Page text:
*Proceedings of the 34th AIAA Plasmadynamics and Lasers Conference*, Oriando, Fla, USA, June 2003. View at: Google Scholar - A. V. Isakov, V. P. Kolesnik, A. M. Okhrimovskyy, N. P. Stepanushkin, and A. A. Taran, “Computer simulation of abnormal glow discharge processes in crossed electric and magnetic fields,”
*Problems of Atomic Science and Technology*, vol. 6, no. 20, pp. 171–174, 2014. View at: Google Scholar - A. S. Petrusev and S. T. Surzhikov, “Efficient algorithm for simulating a multidimensional glow discharge,”
*Plasma Physics Reports*, vol. 34, no. 3, pp. 239–244, 2008. View at: Publisher Site | Google Scholar - Y. Wang, Y. Liu, S. Zheng, and G. Lin, “Effect of RF on RF nitrogen discharge with induced argon plasma at high pressure,”
*Journal of Plasma Physics*, vol. 78, no. 6, pp. 673–676, 2012. View at: Publisher Site | Google Scholar - S. Surzhikov and J. Shang, “Normal glow discharge in axial magnetic field,”
*Plasma Sources Science and Technology*, vol. 23, no. 5, Article ID 054017, 8 pages, 2014. View at: Publisher Site | Google Scholar - S. T. Surzhikov and J. S. Shang, “Two-component plasma model for two-dimensional glow discharge in magnetic field,”
*Journal of Computational Physics*, vol. 199, no. 2, pp. 437–464, 2004. View at: Publisher Site | Google Scholar - S. T. Pai, “Analytic approach to glow discharge theory: the physical model,”
*Journal of Applied Physics*, vol. 71, no. 12, pp. 5820–5825, 1992. View at: Publisher Site | Google Scholar - S. T. Pai and X. M. Guo, “Analytic approach to glow discharge theory: result and analysis,”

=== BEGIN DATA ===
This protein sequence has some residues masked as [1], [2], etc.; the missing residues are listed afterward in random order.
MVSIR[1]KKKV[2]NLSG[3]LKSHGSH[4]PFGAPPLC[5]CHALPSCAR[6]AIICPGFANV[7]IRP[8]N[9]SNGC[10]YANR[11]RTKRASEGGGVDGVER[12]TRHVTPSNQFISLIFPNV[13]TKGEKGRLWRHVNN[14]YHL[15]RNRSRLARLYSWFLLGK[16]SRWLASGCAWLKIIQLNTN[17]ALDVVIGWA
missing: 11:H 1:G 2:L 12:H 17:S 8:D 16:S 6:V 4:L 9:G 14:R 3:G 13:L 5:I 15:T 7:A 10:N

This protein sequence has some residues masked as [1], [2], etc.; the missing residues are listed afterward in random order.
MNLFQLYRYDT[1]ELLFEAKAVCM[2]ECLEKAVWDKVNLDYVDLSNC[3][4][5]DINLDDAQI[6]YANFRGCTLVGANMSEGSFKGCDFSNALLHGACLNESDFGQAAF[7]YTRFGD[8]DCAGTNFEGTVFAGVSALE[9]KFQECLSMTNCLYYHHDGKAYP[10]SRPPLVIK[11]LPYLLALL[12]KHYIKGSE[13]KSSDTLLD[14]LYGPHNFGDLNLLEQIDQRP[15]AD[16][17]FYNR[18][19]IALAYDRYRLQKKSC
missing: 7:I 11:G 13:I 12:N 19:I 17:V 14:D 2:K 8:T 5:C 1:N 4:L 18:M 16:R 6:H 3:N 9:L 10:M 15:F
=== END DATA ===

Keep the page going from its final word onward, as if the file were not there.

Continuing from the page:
*Journal of Applied Physics*, vol. 71, no. 12, pp. 5826–5833, 1992. View at: Publisher Site | Google Scholar - G. Xiao-Ming and S. T. Pai, “A mathematical procedure for modelling low temperature plasma,”
*Acta Physica Sinca*, vol. 44, no. 4, pp. 565–569, 1995 (Chinese). View at: Google Scholar - S. T. Pai, X. M. Guo, and T. D. Zhou, “Closed form analytic solutions describing glow discharge plasma,”
*Physics of Plasmas*, vol. 3, no. 10, pp. 3842–3852, 1996. View at: Publisher Site | Google Scholar - S. T. Pai and Z. Ting-Dong, “Theoretical analysis of current distributions of glow discharge plasma in 3-dimensional space,”
*Acta Physica Sinica*, vol. 42, no. 9, pp. 1463–1470, 1993 (Chinese). View at: Google Scholar

#### Copyright

Copyright © 2017 Shen Gao et al. This is an open access article distributed under the Creative Commons Attribution License, which permits unrestricted use, distribution, and reproduction in any medium, provided the original work is properly cited.